13 December 2016

Mapping Alternative Ulster in Armagh

Mapping Alternative Ulster is on again, this time in the Market Place gallery in Armagh. It runs until 7 January 2017.

The exhibition showcases a dozen map-makers, each taking a very different look at the places we think we know so well. These map-makers are local historians, activists, artists, geographers and urban planners, all interpreting our surroundings in different ways. Together, they cover the ground from Donegal to Down to Armagh. Mapping Alternative Ulster re-thinks our representation on maps.

11 December 2016

Belfast versus Copenhagen

These Google maps enable us to compare the provision of cycling lanes in Belfast and Copenhagen. Belfast is a small city, and relatively flat, it could be perfect for cycling but its single strength is the continuous route along the Lagan. Note the rather ridiculous short stretches of cycle lane in Belfast, picking up and then vanishing again a few pedal strokes later.

Thanks to @jrolloos21 for putting the maps together
It may seem unfair to use Copenhagen for this comparison, as the city is famously cycle-friendly. However the comparison is useful as in the 70s and 80s Copenhagen was struggling with similar issues to those Belfast still has; the dominance of the motor car for example. Copenhagen took definite steps to change the commuting culture in on its streets, and rebalance the city in the way shown by the map. They introduced an ambitious Cycle Policy in 2002, among its aims were to increase the proportion of Copenhagen cyclists who say they feel safe cycling in the city from 57% to 80%. They also aimed to increase the proportion of people cycling to work from 34% to 40% by 2012. They did not quite achieve this, but by 2014 they had exceeded it. Copenhagen now has 454 kilometres of cycle lanes, used by 36,000 cyclists every day.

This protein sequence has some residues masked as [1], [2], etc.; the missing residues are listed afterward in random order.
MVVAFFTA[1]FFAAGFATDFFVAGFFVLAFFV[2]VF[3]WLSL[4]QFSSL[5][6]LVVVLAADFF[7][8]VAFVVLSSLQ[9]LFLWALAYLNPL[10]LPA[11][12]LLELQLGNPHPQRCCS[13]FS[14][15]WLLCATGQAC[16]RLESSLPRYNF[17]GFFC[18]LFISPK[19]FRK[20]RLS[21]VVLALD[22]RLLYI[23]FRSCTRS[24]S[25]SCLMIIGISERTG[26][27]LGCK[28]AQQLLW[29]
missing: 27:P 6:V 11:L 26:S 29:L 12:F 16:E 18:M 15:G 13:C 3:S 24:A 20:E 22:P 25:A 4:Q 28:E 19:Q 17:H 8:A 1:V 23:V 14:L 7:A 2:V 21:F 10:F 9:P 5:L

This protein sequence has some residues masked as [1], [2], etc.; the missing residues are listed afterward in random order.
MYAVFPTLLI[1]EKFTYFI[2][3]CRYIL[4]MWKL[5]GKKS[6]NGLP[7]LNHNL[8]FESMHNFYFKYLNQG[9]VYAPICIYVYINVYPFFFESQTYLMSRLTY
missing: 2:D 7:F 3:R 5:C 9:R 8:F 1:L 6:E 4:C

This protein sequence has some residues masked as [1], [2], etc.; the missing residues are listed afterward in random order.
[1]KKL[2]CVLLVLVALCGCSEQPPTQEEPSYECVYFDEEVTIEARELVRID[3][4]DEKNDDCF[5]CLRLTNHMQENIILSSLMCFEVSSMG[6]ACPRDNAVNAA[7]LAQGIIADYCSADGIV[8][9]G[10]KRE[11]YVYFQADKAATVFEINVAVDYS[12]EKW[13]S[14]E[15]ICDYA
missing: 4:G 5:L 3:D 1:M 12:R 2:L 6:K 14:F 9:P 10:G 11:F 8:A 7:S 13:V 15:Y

I got the statistics from here and here.